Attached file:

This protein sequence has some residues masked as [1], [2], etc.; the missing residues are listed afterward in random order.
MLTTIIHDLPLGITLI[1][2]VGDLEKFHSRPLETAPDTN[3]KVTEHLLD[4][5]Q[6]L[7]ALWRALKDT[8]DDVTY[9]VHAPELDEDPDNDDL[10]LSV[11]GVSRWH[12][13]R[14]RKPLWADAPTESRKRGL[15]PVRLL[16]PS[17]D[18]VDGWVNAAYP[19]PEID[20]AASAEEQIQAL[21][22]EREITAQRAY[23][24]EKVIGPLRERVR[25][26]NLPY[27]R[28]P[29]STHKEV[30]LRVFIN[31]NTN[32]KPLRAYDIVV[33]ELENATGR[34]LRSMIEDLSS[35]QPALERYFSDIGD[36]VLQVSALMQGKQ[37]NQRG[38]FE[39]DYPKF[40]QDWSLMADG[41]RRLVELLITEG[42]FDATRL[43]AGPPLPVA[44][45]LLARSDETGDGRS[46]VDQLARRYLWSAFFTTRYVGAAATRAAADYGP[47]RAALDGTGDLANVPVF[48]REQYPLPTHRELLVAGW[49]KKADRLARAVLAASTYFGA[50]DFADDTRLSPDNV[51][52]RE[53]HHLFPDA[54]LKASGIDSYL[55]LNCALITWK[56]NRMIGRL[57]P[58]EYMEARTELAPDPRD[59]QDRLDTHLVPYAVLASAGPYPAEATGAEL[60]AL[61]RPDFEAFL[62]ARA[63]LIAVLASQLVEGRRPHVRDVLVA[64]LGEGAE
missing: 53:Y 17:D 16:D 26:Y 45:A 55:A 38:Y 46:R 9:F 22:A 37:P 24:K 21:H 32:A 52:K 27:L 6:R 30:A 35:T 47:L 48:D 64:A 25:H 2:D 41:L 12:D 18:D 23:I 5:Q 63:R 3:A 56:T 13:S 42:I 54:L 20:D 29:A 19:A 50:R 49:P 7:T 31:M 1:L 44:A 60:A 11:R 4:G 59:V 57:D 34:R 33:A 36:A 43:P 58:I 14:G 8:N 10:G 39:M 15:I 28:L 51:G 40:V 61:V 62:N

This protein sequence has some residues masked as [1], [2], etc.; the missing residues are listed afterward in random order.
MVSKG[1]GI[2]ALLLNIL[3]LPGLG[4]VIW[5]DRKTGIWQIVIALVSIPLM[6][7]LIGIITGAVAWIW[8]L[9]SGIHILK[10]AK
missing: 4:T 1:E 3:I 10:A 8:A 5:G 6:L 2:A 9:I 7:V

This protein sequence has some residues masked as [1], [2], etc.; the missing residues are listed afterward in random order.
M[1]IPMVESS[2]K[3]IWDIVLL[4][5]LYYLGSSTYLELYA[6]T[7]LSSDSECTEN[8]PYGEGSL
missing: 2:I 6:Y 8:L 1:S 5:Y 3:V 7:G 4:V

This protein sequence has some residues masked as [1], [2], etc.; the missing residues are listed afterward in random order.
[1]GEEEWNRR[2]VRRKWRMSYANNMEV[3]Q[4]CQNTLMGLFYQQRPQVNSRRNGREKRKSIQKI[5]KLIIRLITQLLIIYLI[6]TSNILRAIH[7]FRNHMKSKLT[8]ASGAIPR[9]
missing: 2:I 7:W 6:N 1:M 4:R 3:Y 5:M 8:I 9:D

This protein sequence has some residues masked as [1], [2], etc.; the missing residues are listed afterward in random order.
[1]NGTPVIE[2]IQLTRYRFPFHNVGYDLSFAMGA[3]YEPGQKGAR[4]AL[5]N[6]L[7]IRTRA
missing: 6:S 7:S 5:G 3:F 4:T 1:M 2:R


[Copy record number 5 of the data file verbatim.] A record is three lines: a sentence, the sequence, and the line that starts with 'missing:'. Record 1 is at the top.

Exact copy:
This protein sequence has some residues masked as [1], [2], etc.; the missing residues are listed afterward in random order.
[1]NGTPVIE[2]IQLTRYRFPFHNVGYDLSFAMGA[3]YEPGQKGAR[4]AL[5]N[6]L[7]IRTRA
missing: 6:S 7:S 5:G 3:F 4:T 1:M 2:R